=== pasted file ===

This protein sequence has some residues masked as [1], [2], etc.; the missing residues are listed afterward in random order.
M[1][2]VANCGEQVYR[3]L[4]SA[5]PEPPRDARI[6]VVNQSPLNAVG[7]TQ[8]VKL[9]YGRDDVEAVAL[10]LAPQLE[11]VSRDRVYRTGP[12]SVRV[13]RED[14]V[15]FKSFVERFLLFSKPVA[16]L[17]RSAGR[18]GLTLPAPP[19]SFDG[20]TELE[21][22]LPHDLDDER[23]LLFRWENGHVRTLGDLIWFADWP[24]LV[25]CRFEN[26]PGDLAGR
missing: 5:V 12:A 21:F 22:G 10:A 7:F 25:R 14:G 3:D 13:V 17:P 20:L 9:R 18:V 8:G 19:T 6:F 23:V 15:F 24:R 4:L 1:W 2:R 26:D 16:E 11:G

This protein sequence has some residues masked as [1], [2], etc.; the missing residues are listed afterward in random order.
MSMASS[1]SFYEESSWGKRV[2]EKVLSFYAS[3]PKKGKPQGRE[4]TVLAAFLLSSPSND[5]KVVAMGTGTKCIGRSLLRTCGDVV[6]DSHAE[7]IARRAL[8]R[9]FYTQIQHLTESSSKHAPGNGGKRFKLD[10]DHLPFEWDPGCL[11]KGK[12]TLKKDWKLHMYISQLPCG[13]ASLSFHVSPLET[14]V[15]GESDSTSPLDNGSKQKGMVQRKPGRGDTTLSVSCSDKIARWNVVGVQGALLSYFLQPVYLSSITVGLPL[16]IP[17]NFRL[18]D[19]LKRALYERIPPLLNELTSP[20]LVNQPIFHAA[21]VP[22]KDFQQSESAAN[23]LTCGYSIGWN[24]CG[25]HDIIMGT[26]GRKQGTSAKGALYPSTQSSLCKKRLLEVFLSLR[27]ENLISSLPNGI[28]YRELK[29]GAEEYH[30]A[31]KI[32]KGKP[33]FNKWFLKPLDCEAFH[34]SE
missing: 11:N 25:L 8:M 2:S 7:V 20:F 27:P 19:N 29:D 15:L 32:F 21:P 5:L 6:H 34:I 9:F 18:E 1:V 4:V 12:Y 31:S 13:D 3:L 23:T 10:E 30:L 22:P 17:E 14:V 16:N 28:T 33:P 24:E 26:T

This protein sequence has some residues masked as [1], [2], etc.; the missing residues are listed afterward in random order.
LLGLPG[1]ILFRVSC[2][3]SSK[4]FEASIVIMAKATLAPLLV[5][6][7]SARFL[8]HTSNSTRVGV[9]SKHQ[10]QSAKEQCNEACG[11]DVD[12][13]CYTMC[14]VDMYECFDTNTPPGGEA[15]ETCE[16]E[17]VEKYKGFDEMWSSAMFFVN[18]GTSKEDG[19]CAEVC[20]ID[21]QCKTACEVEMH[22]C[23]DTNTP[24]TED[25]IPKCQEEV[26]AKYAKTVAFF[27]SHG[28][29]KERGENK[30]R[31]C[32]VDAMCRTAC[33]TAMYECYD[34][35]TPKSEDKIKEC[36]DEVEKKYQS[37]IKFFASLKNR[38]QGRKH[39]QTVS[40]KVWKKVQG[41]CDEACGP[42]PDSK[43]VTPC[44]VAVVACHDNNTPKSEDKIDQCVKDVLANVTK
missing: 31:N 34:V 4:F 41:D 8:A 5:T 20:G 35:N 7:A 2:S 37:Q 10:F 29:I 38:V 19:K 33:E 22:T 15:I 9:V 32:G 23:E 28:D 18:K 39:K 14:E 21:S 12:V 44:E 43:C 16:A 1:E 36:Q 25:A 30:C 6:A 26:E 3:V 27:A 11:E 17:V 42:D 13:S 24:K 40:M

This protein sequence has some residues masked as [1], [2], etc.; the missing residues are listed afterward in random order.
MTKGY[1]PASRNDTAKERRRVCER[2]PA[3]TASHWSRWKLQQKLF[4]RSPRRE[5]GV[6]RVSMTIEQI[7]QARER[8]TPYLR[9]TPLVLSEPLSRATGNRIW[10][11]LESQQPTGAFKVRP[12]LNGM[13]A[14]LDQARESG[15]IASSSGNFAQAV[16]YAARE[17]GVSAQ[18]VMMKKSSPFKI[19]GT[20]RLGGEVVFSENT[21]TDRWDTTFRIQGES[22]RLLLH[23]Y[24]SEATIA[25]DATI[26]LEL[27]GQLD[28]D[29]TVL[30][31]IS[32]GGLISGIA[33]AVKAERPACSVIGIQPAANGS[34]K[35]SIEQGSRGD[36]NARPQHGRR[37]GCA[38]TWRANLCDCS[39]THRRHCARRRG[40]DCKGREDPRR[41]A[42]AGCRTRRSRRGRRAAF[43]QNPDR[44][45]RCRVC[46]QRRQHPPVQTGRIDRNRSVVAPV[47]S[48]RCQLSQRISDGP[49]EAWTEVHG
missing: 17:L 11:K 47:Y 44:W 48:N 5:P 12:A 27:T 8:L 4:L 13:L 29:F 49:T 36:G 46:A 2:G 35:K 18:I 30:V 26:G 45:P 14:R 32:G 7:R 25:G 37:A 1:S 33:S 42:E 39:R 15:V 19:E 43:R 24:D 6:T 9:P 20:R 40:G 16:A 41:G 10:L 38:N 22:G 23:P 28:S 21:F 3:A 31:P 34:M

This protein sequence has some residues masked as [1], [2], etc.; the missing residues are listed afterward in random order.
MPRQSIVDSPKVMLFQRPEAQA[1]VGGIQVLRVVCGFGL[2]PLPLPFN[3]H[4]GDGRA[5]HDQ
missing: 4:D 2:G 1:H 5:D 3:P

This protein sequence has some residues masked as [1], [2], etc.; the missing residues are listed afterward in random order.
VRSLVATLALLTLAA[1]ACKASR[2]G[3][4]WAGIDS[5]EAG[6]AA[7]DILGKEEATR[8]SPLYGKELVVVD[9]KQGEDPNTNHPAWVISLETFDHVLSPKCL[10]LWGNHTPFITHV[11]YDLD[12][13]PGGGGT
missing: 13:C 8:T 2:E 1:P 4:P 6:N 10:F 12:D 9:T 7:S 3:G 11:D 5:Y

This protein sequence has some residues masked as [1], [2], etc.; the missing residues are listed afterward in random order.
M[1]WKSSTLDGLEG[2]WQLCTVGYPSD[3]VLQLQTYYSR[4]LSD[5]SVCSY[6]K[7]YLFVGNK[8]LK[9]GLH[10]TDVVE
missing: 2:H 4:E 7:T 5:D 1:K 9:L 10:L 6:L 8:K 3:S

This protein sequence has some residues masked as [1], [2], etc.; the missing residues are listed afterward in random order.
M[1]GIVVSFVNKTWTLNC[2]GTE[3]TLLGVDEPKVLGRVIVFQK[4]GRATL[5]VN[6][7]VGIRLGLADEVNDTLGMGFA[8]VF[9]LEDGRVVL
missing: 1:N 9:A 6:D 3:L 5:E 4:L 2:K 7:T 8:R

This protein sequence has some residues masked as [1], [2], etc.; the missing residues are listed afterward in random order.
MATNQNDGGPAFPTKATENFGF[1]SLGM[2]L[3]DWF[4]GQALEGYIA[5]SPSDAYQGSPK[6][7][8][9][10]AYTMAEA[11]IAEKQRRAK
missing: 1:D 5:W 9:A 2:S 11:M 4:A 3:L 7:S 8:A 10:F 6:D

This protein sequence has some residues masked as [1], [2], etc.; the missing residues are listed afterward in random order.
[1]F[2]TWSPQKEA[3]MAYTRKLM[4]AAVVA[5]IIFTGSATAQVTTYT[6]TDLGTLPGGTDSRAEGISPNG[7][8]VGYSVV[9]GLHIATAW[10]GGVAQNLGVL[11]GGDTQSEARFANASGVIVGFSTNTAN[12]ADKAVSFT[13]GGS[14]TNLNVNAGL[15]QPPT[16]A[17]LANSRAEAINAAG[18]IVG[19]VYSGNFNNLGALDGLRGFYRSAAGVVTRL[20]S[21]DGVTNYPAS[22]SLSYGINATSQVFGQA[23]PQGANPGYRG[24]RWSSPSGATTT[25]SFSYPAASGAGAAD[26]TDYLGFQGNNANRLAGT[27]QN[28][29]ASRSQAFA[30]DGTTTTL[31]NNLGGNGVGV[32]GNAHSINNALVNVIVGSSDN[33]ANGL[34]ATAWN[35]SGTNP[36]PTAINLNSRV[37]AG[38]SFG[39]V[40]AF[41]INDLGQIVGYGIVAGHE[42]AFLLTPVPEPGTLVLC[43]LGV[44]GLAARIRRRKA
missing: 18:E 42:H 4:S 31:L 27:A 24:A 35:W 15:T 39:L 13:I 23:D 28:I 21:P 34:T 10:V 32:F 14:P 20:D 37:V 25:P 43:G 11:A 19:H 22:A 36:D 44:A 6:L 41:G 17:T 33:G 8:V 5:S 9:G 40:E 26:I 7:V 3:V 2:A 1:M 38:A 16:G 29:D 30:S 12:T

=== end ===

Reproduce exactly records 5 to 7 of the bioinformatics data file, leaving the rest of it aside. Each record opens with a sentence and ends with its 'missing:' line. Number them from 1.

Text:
This protein sequence has some residues masked as [1], [2], etc.; the missing residues are listed afterward in random order.
MPRQSIVDSPKVMLFQRPEAQA[1]VGGIQVLRVVCGFGL[2]PLPLPFN[3]H[4]GDGRA[5]HDQ
missing: 4:D 2:G 1:H 5:D 3:P

This protein sequence has some residues masked as [1], [2], etc.; the missing residues are listed afterward in random order.
VRSLVATLALLTLAA[1]ACKASR[2]G[3][4]WAGIDS[5]EAG[6]AA[7]DILGKEEATR[8]SPLYGKELVVVD[9]KQGEDPNTNHPAWVISLETFDHVLSPKCL[10]LWGNHTPFITHV[11]YDLD[12][13]PGGGGT
missing: 13:C 8:T 2:E 1:P 4:P 6:N 10:F 12:D 9:T 7:S 3:G 11:D 5:Y

This protein sequence has some residues masked as [1], [2], etc.; the missing residues are listed afterward in random order.
M[1]WKSSTLDGLEG[2]WQLCTVGYPSD[3]VLQLQTYYSR[4]LSD[5]SVCSY[6]K[7]YLFVGNK[8]LK[9]GLH[10]TDVVE
missing: 2:H 4:E 7:T 5:D 1:K 9:L 10:L 6:L 8:K 3:S